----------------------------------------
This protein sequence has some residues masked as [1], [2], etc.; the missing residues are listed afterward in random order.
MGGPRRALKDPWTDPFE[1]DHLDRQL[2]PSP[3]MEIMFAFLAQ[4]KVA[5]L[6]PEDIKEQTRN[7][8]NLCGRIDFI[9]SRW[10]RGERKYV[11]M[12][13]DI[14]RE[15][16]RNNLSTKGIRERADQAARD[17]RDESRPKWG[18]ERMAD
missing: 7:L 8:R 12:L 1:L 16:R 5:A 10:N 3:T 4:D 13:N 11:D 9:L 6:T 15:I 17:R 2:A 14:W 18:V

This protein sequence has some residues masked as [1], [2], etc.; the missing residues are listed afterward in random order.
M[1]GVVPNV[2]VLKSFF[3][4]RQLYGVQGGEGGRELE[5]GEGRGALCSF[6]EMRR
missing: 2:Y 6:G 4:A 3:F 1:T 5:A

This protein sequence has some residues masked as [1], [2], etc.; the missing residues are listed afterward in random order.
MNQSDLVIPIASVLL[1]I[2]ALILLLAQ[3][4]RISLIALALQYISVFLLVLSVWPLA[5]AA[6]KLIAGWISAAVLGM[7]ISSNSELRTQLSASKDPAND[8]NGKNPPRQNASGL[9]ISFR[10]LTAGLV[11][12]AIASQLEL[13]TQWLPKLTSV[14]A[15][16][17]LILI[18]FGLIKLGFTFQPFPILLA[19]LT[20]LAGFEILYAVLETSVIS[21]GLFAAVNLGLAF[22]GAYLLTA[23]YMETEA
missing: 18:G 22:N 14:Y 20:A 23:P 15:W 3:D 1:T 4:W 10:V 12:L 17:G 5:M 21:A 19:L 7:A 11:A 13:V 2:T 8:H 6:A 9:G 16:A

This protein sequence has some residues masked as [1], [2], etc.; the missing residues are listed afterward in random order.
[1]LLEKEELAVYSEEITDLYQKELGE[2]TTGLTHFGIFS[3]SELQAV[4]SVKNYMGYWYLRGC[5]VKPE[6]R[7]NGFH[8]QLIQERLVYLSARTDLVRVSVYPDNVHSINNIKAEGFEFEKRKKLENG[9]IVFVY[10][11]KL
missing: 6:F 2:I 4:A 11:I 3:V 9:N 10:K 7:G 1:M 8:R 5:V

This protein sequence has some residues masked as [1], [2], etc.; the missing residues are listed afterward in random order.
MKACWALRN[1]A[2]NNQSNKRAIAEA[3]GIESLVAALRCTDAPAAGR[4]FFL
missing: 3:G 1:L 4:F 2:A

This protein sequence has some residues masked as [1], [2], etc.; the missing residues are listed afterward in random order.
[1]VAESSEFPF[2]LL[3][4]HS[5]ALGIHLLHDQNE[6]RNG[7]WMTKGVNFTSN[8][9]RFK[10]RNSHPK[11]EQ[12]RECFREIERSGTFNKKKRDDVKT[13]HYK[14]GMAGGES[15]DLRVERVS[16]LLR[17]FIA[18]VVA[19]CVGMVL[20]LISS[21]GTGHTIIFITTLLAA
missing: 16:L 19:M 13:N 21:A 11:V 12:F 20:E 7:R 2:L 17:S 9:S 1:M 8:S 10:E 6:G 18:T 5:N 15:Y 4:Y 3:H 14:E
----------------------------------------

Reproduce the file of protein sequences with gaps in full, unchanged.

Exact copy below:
This protein sequence has some residues masked as [1], [2], etc.; the missing residues are listed afterward in random order.
MGGPRRALKDPWTDPFE[1]DHLDRQL[2]PSP[3]MEIMFAFLAQ[4]KVA[5]L[6]PEDIKEQTRN[7][8]NLCGRIDFI[9]SRW[10]RGERKYV[11]M[12][13]DI[14]RE[15][16]RNNLSTKGIRERADQAARD[17]RDESRPKWG[18]ERMAD
missing: 7:L 8:R 12:L 1:L 16:R 5:A 10:N 3:T 4:D 13:N 11:D 9:L 6:T 15:I 17:R 2:A 14:W 18:V

This protein sequence has some residues masked as [1], [2], etc.; the missing residues are listed afterward in random order.
M[1]GVVPNV[2]VLKSFF[3][4]RQLYGVQGGEGGRELE[5]GEGRGALCSF[6]EMRR
missing: 2:Y 6:G 4:A 3:F 1:T 5:A

This protein sequence has some residues masked as [1], [2], etc.; the missing residues are listed afterward in random order.
MNQSDLVIPIASVLL[1]I[2]ALILLLAQ[3][4]RISLIALALQYISVFLLVLSVWPLA[5]AA[6]KLIAGWISAAVLGM[7]ISSNSELRTQLSASKDPAND[8]NGKNPPRQNASGL[9]ISFR[10]LTAGLV[11][12]AIASQLEL[13]TQWLPKLTSV[14]A[15][16][17]LILI[18]FGLIKLGFTFQPFPILLA[19]LT[20]LAGFEILYAVLETSVIS[21]GLFAAVNLGLAF[22]GAYLLTA[23]YMETEA
missing: 18:G 22:N 14:Y 20:A 23:P 15:W 3:D 1:T 4:W 10:V 12:L 17:G 5:M 21:A 19:L 7:A 11:A 13:V 2:T 8:H 6:A 9:G 16:A

This protein sequence has some residues masked as [1], [2], etc.; the missing residues are listed afterward in random order.
[1]LLEKEELAVYSEEITDLYQKELGE[2]TTGLTHFGIFS[3]SELQAV[4]SVKNYMGYWYLRGC[5]VKPE[6]R[7]NGFH[8]QLIQERLVYLSARTDLVRVSVYPDNVHSINNIKAEGFEFEKRKKLENG[9]IVFVY[10][11]KL
missing: 6:F 2:I 4:A 11:I 3:V 9:N 10:K 7:G 1:M 8:R 5:V

This protein sequence has some residues masked as [1], [2], etc.; the missing residues are listed afterward in random order.
MKACWALRN[1]A[2]NNQSNKRAIAEA[3]GIESLVAALRCTDAPAAGR[4]FFL
missing: 3:G 1:L 4:F 2:A

This protein sequence has some residues masked as [1], [2], etc.; the missing residues are listed afterward in random order.
[1]VAESSEFPF[2]LL[3][4]HS[5]ALGIHLLHDQNE[6]RNG[7]WMTKGVNFTSN[8][9]RFK[10]RNSHPK[11]EQ[12]RECFREIERSGTFNKKKRDDVKT[13]HYK[14]GMAGGES[15]DLRVERVS[16]LLR[17]FIA[18]VVA[19]CVGMVL[20]LISS[21]GTGHTIIFITTLLAA
missing: 16:L 19:M 13:N 21:A 11:V 12:F 20:E 7:R 2:L 17:S 9:S 1:M 8:S 10:E 6:G 18:T 5:N 15:Y 4:Y 3:H 14:E